Sunday, January 15, 2017

A Concrete but Distant Hope

I have supported strong restrictions on allowing Syrian refugees into this country. As have many governors including my own, Illinois Governor Bruce Rauner. Even though it is heart wrenching to watch what’s happening to innocent civilians in Syria, at the same time it is no secret that terrorist attacks have been perpetrated in some European countries by a terrorists disguised as a refugees entering those countries. Germany being the most recent example of that.

Those countries that have opened the flood gates to these refugees have paid a price. One that I don’t think America should pay. All it takes is one. I know there are a lot of well meaning people that will disagree with me and say that the fear of terrorism should not prevent us from our humanitarian mandate as a ‘Medinah Shel Chesed’ - the country of kindness. I understand that. But the first manifestation of Chesed belongs at home. This is reflected by the Talmudic dictum ‘Chayecha Kodmon’. Protecting America which is home to the largest population of Jews in the world (with the possible exception of Israel) comes first.

It is in this context that the Executive Editor of  the JUF news, Cindy Sher, reported about something quite remarkable in the latest issue of that magazine. 

Israel’s proximity to Syria has caused a dilemma for both Syrians and Israelis. Because Syrians, like most other Arabs in that region have been taught to see Israel as the devil. And yet they are in more need of Israel’s help than ever.

70% of the Syrian medical community has fled the country. Meanwhile the carnage continues and many Syrians have been left behind to suffer the consequences of war.  Which brings me to 6 year old Shaheed and 4 year old Inas, Syrian children that were severely injured when a tank destroyed their home. With no where to turn, their mother was urged by her neighbors to take her daughters 'West' - meaning across the border to Israel. She bit the bullet and did so. She took them to the devil.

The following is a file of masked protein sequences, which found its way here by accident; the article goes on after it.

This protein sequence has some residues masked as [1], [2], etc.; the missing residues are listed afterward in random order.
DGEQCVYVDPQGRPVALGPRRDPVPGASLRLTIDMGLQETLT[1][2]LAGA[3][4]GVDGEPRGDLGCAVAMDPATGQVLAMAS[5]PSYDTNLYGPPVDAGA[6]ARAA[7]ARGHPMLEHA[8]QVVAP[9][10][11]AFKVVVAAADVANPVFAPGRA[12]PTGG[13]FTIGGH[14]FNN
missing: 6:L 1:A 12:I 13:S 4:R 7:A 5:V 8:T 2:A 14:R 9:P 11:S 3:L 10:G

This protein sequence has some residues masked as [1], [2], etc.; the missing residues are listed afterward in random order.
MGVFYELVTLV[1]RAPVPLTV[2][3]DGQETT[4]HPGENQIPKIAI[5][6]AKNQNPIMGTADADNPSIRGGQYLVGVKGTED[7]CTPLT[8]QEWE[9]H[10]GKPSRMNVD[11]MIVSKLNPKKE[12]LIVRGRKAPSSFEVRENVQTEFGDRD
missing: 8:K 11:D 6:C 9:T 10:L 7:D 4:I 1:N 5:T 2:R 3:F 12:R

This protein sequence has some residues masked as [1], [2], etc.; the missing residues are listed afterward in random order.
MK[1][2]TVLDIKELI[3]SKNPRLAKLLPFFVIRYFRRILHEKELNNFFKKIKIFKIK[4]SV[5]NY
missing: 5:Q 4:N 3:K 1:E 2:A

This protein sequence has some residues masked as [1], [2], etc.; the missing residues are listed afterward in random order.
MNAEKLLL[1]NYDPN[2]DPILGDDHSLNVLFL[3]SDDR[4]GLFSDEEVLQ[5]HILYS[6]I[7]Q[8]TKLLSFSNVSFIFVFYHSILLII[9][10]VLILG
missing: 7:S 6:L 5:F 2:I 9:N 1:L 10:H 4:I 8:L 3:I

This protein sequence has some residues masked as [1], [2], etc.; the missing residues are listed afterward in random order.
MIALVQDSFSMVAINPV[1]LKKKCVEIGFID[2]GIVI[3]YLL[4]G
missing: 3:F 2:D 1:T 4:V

Once there she found a field hospital that took her daughters in and treated them. They were nursed back to health. Needless to say, her views about Israel being the devil have changed. Her daughters were given the same care any Israeli is  given. She now hopes for the day when she can return to her home in Syria and invite Israelis into her home in complete friendship.

This Syrian family is not the only one being medically treated by Israelis. They began treating Syrians back in 2013 when the first wave of 7 refugees arrived at the Israeli border – pleading for help! Israel had a choice to make. Should they close the borders to a country that has been an implacable enemy for decades? …whose citizens are taught to hate you?

No way. They were directed to the nearest facility in Tzfas -19 miles from the Syrian border and treated there.

The Jewish people are nothing if not known for their compassion to those suffering around the world. It is after all Israel that is the first among  nations to send medical help to countries that have suffered devastation at the hands of nature – no matter how far around the world they had to travel. This is rarely reported upon by the media. But it is a fact nonetheless. This compassion is no less true even to when it involves people that might ordinarily hate or fear you as did this Syrian mother.

To date, reports Ms. Sher, that hospital in Tzfas has treated 640 Syrian patient refugees including delivering 19 babies! This is now happening on a daily basis.

I only wish that this could be the beginning of a change in attitude by the Arab world toward the Jewish peope as represented by the State of Israel. While it is true that Israel’s stature has improved in they eyes of some Arab countries by dint of a common foe (Islamic terrorism) we have a long way to go to eliminate the kind of indoctrination that Syrian mother had. While stories like this are encouraging, they do not seem to be able to overcome the hatred against Israel that is so prevalent in the Arab world. Even the common foe of fundamentalism has not moved them to change their approach and forbid any further teaching of such hatred in their society.

I wish I could say I am hopeful that what happened on the border between Syria and Israel will change some hearts and minds. But alas, I just don’t see that happening.